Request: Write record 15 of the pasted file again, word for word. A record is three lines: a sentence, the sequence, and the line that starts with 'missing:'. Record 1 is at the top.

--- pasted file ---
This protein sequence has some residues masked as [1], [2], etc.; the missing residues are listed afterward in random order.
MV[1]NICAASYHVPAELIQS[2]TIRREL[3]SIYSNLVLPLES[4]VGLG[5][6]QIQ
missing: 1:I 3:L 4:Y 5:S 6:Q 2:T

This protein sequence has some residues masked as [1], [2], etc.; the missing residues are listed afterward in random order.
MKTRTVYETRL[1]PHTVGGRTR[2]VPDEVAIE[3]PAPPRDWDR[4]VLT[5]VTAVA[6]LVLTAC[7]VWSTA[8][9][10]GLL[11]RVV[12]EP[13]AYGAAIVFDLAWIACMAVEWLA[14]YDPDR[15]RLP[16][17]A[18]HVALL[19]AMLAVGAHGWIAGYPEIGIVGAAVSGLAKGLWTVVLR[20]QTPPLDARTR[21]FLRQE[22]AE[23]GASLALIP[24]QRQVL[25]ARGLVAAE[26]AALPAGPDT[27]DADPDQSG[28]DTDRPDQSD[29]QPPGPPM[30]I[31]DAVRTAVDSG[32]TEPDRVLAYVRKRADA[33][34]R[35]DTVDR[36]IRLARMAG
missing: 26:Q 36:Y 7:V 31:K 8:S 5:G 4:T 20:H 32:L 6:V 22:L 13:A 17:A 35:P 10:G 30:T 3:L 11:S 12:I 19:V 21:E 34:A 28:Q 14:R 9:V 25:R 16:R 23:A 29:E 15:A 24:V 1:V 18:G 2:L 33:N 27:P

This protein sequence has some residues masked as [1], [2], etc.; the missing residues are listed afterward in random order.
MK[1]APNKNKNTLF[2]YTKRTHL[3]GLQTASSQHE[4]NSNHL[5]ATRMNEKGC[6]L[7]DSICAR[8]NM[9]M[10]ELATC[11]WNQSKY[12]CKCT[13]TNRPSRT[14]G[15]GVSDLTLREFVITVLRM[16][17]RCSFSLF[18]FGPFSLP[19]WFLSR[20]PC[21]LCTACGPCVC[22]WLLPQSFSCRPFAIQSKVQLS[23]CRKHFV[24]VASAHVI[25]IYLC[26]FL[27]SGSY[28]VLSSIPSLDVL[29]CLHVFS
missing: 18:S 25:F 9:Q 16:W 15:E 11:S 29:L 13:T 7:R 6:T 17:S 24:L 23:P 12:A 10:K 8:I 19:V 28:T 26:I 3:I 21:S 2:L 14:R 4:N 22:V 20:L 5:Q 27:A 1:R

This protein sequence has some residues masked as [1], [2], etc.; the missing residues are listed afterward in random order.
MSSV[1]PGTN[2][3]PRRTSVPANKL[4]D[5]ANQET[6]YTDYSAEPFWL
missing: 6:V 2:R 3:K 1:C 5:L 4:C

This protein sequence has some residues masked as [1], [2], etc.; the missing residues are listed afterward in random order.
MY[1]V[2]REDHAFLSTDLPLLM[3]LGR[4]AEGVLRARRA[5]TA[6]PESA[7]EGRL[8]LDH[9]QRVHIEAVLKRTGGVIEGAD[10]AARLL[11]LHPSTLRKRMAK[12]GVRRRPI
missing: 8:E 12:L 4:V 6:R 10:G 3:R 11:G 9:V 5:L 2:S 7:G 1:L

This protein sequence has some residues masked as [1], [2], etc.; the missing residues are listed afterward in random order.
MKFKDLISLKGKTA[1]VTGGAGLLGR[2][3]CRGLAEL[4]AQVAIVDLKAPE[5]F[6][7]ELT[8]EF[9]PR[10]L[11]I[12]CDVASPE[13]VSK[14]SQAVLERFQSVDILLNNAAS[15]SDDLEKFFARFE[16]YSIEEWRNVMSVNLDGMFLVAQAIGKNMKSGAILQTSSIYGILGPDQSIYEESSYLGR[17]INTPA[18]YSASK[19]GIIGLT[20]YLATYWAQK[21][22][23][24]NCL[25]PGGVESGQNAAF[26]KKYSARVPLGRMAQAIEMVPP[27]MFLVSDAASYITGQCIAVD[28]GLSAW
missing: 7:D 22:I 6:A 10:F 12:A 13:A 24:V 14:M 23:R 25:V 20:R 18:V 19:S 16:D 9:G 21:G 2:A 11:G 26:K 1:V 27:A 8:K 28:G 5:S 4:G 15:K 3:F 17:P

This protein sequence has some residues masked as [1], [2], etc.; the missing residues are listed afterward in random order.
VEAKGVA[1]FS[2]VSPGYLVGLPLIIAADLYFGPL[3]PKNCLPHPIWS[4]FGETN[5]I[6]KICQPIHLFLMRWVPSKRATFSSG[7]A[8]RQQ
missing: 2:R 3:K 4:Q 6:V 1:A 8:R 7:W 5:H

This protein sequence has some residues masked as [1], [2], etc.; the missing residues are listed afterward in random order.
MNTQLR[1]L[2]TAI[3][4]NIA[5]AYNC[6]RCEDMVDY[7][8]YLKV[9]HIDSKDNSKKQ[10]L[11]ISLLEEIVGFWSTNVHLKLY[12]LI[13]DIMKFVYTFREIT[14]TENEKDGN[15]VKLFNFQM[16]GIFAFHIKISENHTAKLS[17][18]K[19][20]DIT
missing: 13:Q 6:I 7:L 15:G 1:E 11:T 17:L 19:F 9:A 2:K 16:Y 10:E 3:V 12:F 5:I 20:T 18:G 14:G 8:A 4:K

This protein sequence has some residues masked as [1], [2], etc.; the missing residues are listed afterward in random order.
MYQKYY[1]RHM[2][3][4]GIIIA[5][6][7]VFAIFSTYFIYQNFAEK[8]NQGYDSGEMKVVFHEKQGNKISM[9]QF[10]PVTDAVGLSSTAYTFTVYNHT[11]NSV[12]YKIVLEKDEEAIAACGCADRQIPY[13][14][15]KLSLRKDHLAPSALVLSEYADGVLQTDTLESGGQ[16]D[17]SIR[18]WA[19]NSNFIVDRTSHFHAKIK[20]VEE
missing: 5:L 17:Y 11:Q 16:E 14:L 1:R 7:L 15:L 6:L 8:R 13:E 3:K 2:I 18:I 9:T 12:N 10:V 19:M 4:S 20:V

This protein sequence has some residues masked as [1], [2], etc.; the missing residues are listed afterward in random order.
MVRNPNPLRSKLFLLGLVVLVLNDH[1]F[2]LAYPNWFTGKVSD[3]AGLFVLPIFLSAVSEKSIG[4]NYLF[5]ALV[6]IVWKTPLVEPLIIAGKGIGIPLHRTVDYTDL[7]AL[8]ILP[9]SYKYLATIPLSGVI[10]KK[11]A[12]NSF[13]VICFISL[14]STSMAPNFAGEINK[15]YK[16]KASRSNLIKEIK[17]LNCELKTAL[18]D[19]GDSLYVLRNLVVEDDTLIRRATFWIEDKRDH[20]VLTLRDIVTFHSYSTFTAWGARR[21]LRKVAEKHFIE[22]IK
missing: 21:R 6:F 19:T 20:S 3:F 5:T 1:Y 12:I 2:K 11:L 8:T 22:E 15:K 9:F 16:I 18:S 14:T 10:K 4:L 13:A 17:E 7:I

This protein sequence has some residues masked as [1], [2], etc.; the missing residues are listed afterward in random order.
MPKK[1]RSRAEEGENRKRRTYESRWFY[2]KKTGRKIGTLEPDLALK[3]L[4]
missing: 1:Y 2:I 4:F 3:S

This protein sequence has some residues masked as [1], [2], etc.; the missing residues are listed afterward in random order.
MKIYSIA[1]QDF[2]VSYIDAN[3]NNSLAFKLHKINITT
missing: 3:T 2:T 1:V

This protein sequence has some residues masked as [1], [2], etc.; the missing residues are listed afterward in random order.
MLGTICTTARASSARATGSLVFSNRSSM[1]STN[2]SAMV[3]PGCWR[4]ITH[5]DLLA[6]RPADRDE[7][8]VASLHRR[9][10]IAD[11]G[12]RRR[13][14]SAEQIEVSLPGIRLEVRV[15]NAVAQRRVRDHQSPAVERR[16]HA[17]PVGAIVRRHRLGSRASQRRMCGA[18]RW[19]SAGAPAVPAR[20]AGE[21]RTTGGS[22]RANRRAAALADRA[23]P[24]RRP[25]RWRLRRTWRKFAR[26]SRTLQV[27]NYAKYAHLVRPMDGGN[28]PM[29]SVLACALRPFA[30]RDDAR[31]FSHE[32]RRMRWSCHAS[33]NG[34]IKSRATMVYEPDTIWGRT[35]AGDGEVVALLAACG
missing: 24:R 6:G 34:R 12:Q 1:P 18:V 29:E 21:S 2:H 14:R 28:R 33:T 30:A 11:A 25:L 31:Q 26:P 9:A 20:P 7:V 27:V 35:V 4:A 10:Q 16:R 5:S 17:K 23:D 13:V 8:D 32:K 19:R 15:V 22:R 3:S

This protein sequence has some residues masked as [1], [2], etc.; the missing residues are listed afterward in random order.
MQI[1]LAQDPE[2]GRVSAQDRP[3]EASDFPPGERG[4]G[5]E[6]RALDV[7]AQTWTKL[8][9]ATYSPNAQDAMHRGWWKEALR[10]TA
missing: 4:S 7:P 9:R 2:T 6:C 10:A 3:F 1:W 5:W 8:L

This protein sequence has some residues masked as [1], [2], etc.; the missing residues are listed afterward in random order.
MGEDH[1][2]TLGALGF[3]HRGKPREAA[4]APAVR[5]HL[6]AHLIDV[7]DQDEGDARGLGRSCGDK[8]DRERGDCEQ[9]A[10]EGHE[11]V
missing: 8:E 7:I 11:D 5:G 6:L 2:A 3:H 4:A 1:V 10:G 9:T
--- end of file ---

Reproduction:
This protein sequence has some residues masked as [1], [2], etc.; the missing residues are listed afterward in random order.
MGEDH[1][2]TLGALGF[3]HRGKPREAA[4]APAVR[5]HL[6]AHLIDV[7]DQDEGDARGLGRSCGDK[8]DRERGDCEQ[9]A[10]EGHE[11]V
missing: 8:E 7:I 11:D 5:G 6:L 2:A 3:H 4:A 1:V 10:G 9:T